NORD Issues Statement Regarding the Release of Revised Draft of the Better Care Reconciliation Act
July 13, 2017
By Kristen Angell
Categories: Rare Action Network News
Washington, D.C., July 13, 2017—The National Organization for Rare Disorders (NORD), the leading independent nonprofit organization representing the 30 million Americans with rare diseases, issued the following statement regarding the release of a revised draft of the Senate Leadership’s Better Care Reconciliation Act of 2017:
Senate Leadership today released a revised draft of the Better Care Reconciliation Act of 2017 (BCRA), an amended version of the American Health Care Act (AHCA) that passed the House of Representatives in May.
We at NORD evaluated this revised draft in the same way that we evaluated all other preceding proposals, by comparing it to our Principles for Health Coverage Reformpublished in February.
In doing so we determined that this revised draft does nothing to ameliorate our concerns with the initial version of the BCRA, if anything it compounds our concerns. Therefore we will maintain our opposition to this legislation. Our concerns remain as follows:
First, this legislation fails to meet several of our principles by allowing the sale of health plans that do not adhere to the patient protections required under current law. Permitting insurers to offer plans that do not comply with patient protections alongside ones that do will create an insurance market that inherently discriminates against those with pre-existing conditions. The result will be a de-facto high risk pool with insufficient funding to prevent individuals from losing access to quality and affordable healthcare coverage. Premiums for those that are healthy and do not require comprehensive coverage will fall, while premiums for those with pre-existing conditions requiring plans with critical patient protections will rise exorbitantly; leading to insolvency, market instability, and irreparable harm.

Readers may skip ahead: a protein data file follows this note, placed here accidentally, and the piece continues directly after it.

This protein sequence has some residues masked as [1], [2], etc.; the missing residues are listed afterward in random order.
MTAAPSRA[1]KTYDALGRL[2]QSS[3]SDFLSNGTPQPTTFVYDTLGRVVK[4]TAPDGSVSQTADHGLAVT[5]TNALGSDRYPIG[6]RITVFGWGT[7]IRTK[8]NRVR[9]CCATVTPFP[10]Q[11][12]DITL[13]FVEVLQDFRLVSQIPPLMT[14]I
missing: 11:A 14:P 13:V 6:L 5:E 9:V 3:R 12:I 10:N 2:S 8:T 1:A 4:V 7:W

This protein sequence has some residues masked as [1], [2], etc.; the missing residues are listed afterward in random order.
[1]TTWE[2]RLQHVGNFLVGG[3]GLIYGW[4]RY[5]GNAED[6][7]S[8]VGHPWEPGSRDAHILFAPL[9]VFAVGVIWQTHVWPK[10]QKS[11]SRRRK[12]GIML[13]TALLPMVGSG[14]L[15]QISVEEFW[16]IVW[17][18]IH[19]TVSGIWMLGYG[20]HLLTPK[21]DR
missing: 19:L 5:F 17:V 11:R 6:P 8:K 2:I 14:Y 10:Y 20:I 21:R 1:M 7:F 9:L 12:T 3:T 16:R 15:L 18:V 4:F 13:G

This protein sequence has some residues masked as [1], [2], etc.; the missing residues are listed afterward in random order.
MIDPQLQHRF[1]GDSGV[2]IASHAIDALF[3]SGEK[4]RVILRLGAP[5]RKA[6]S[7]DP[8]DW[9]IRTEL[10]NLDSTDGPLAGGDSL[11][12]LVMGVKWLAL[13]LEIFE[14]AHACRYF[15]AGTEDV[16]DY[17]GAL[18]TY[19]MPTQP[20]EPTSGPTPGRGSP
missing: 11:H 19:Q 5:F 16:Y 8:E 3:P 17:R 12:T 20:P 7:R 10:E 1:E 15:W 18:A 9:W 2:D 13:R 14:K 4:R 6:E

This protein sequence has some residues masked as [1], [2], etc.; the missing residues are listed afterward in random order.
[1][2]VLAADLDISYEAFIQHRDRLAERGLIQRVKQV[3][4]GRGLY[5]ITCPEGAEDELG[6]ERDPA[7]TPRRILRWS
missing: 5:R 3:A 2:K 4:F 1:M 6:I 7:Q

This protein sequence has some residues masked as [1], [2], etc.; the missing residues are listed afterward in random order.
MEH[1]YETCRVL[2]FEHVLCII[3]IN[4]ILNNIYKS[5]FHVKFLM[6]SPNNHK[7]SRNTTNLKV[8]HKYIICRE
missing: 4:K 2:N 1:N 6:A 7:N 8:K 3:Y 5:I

Second, this revised BCRA draft will still cut hundreds of billions of dollars of Federal funding from the Medicaid program by instituting per capita caps and optional block grants. Medicaid is a critical lifeline to millions of individuals with rare diseases across the United States. Rare disease patients of all ages will be devastated, as states will likely be forced to cut eligibility, coverage, and services across the entire Medicaid population to compensate for the lost funding.
Third, this BCRA draft fails to meet our principle on “maintain(ing) long-term coverage for rare disease patients in states that chose to expand eligibility under the ACA-funded Medicaid expansion.” This revised version of the BCRA would still phase out Medicaid expansion starting in 2020 and concluding in 2024, likely leaving many individuals with rare diseases without health insurance.
Finally, this revised BCRA does not adhere to our principles relating to prohibiting discrimination against individuals with pre-existing conditions. This draft would still bring back annual and lifetime limits, limitless out-of-pocket costs, and wholly inadequate coverage, by allowing states to determine their own Essential Health Benefits (EHB) through section 1332 waivers.
As the voice for the 30 million Americans with rare diseases, we are ready to work with Congress to address the issues outlined above. However, with the bill in its current form, we will continue to lead the rare disease community in opposition to enactment of the legislation as enactment would very likely result in millions of individuals with rare diseases losing healthcare coverage, access to orphan therapies and specialists, and protections against discriminatory insurance practices.
We urge both Republican and Democratic Senators to stand up for the rare disease community and reject the BCRA as written.”
NORD has been advocating for rare diseases during healthcare reform debate over the past several months. Learn More.
Advocates are needed to take action with NORD in opposing this bill. Visit rareaction.org/daysofaction to get involved now.